The first one came in the seventh. As noted, it was a tie game and it was getting late. I understand the underlying idea here, that if the Cardinals could get a run across, they felt confident (and rightly so) that their bullpen would protect that lead. They didn’t need a lot, but they needed one. Kolten Wong pinch-hit for Oh to lead off the seventh and singled. (Off Tony Watson, a tough lefty reliever, so kudos to Kolten there.) Wong’s hitting in the ninth spot, which means Matt Carpenter is up. Carpenter then bunts him to second. Stephen Piscotty walks, then Matt Holliday strikes out on a check swing and Grichuk flies out. A wasted opportunity.
Look, I know Carpenter might have had a rough spring and is now 1-7 to start the year. However, it’s still Matt Carpenter. He’s the best hitter on the team, even if he’s hitting leadoff. If you want to frame your tactics over the idea that he’s slumping a bit in a couple of games, that’s crazy, but even so, DON’T LET HIM HIT LEADOFF THEN. If he’s good enough to hit leadoff, he’s good enough to move the runner over. Besides, Wong does have some speed even if he’s not been terribly efficient with it. You could at least try to steal there, then see if Carpenter could either move him over with a ground ball or single him in. With first base open, they can be more selective with Piscotty, especially seeing who is coming up after him. I think most of us grasp how quickly 0 outs becomes 3 outs and there’s no need, most of the time, to help it make that progression.
It’s hard to imagine that there would be a more egregious bunting decision, but the one in the ninth probably was. Jeremy Hazelbaker dropped a flare into no man’s land to start the inning and found himself on second after his first major league hit. So nobody out, runner on second, only need one run. Instead of trying to get Wong, who was up next, to hit behind the runner or give him a crack at hitting Mark Melancon (which, granted, is a tough task), Matheny had Wong bunt. Wong then popped it up, making the situation runner on second two out, a situation that didn’t change when Carpenter and Piscotty flew out. Again, I get it, you want the guy on third so that maybe one of those flyouts gets you a run, but there would seem to be better ways to do it, especially with a squad that’s had their issues bunting in the past.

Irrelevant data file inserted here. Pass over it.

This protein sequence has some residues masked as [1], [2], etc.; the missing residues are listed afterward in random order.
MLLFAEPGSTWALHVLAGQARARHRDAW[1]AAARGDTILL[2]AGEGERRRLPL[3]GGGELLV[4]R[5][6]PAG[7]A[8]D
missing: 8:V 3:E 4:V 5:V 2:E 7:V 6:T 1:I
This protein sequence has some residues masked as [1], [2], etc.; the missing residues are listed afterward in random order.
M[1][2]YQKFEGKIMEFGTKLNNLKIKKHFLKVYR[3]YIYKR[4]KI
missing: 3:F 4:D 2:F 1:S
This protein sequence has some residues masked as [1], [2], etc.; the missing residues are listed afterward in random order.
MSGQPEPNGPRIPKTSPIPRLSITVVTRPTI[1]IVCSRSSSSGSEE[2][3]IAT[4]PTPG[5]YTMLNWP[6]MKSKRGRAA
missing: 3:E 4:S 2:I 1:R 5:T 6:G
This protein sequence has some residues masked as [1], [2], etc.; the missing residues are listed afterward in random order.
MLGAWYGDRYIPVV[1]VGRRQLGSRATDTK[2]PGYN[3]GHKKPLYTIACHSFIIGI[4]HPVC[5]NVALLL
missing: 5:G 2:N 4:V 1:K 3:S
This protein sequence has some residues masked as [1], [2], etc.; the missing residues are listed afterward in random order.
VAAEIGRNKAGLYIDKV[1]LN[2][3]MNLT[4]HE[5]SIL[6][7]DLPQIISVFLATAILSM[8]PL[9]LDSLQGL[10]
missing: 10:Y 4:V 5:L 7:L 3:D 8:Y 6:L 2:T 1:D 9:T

Of course, Matheny might have been trying this smallball stuff because it’s starting to look like this squad has a tough time making contact in general. A day after striking out 14 times, St. Louis whiffed 13 yesterday, meaning that 27 of their 60 outs (45%) have come via the K. The Cards were able to get a few more hits yesterday and those hits counted for more damage, but that’s a lot of strikeouts, more than anyone in the National League. (The Blue Jays have 36 but they’ve also got another game in there.) Hopefully that’s just a factor of seeing a couple of lefties and tonight will be better, but it’s a troubling trend.
It was a mixed night for Aledmys Diaz making his major league debut. He singled in his first at bat, getting that out of the way, but then made a costly error in the fifth. With the bases loaded and one out, Francisco Cervelli hit a grounder to Diaz at short. It was a bit of a tough play, but it looked more like he tried to decide what to do with it before he got it, and so couldn’t get a handle on it. A smooth pickup and he probably gets a double play, meaning Wacha leaves the fifth up 5-3 and the game probably goes differently, especially with the bullpen going the way they did. Diaz’s reputation was that defense was not his strongest suit and we saw that come into play, unfortunately. Still, it’s good to see him starting and hopefully he will be out there again tonight.
All this way and we’ve still not named a Hero. While you could see any of the bullpen guys (except Maness, obviously) in that slot, I’m going to give it to Jedd Gyorko. I was stunned to see the At Bat notification that not only had the Cardinals taken a 4-3 lead but they’d done so on a home run and by Gyorko to boot. I doubt anyone had him down for the player to go yard first for the Redbirds, though he was obtained in part for his offense, of course. Nice to know the club won’t start the season with an extended home run drought as well. Gyroko also had a single, tying Piscotty with two hits to lead the attack last night.
Brayan Pena had his knee surgery yesterday and it looks like he and Tommy Pham both may be out for a month. If I were to guess, and since I’m nothing close to a medical professional I pretty much am limited to that, I’d say Pena is back before Pham. Pena needs to rehab his knee, get that strength up, things like that. Those obliques, though, tend to be something that linger and nag and take a long while to heal up completely. Given Pham’s injury reputation, I’d much rather him be at 100% before comes back, because otherwise odds are he’ll just reinjure himself.
This is the first time the Cardinals have started 0-2 since the 2011 season. We know all about that year, of course. (Which reminds me, I really need to get back to that 2011 Revisited series.) Mike Leake looks to make his Cardinal debut a winning one tonight. Leake looked strong in the spring and obviously has seen the Pirates plenty in the past. He’s 8-3 with a 3.01 ERA in 24 starts against the Buccos, which is a nice history to take into this one.
St. Louis will face Juan Nicasio. Last time they saw him, he gave up two runs in a third of an inning last June. I think we’d like to see more like that, wouldn’t we?
Here’s hoping for the first win of the year!